Greg Mullins - Greg, whilst the dish at your new house is located outside the kitchen it's likely that it will having wiring from it to a point in your lounge. Setting up a secondary connection to a receiver and TV in the kitchen isn't an expensive upgrade which can be done by a local installer. Worth checking to see if a cable has been run to the kitchen in which case as noted above, it's a straight forward eet up task.

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Les Nicol's 991 posts GB flag
Tuesday, 15 March 2011

6:40 PM

The FREESAT/SKY ITV regions are a mystery. We live in Sheffield and would get Yorks W service with an aerial. Sky used to put that on EPG but a few months ago changed it to Yorks E - the Lincolnshire service. Mum in Nottinghamshire gets this too. Friend in Notts put a Nottingham postcode in his FREESAT to trick it to give him Central E but bizarrely it gives him Cenral W. I gave him the frequencies to tune manually but I wonder why you can't just choose your own regions for BBC and ITV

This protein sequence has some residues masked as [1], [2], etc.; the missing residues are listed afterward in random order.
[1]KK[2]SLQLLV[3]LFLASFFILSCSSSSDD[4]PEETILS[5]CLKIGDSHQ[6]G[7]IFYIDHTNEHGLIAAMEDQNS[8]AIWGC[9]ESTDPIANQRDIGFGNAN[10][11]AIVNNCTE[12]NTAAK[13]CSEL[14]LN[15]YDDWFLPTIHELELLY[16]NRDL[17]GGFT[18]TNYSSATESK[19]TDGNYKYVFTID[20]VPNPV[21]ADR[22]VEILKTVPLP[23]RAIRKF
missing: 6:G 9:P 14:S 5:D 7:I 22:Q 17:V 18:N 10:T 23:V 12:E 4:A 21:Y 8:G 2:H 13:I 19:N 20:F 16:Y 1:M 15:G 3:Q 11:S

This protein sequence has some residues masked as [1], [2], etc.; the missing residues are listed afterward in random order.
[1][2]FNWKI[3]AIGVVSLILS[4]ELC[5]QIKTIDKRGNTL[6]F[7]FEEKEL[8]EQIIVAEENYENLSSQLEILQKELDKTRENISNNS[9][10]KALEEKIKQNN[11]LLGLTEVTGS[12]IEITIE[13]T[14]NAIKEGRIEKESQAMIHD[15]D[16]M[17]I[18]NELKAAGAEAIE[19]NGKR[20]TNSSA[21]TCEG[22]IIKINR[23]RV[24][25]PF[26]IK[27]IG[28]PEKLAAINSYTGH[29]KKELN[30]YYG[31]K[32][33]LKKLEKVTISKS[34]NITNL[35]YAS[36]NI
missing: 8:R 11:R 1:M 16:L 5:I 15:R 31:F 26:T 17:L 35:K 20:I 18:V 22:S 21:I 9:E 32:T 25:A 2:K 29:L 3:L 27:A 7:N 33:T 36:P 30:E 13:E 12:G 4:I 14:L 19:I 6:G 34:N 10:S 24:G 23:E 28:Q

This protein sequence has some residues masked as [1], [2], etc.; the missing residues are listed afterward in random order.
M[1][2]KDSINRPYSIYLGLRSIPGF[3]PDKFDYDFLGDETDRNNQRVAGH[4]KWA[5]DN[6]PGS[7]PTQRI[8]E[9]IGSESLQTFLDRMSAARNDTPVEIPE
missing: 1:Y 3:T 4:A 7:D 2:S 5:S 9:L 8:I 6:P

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Steve's 27 posts GB flag
Steve's: mapS's Freeview map terrainS's terrain plot wavesS's frequency data S's Freeview Detailed Coverage
Friday, 18 March 2011
Alexis Brown
8:56 PM

Hi, I have just moved to a new house and it only has a single LNB on the sky dish, my mate has a quad LNB can i just put it onto my sky dish at my new home, im currently using Freesat. any answers?

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Alexis Brown's 1 post GB flag
Saturday, 19 March 2011
Les Nicol

8:36 AM

Alexis Brown - In general terms yes. - You may have a problem if the LNB adapter doesn't match and you may need to change this to one that suits. They are inxpensive and can be had on auction sites, although if you have a satellite shop near you then probly best to acquire there to get a proper match.

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Les Nicol's 991 posts GB flag
Monday, 21 March 2011

7:33 AM

Steve: There is no mystery at all.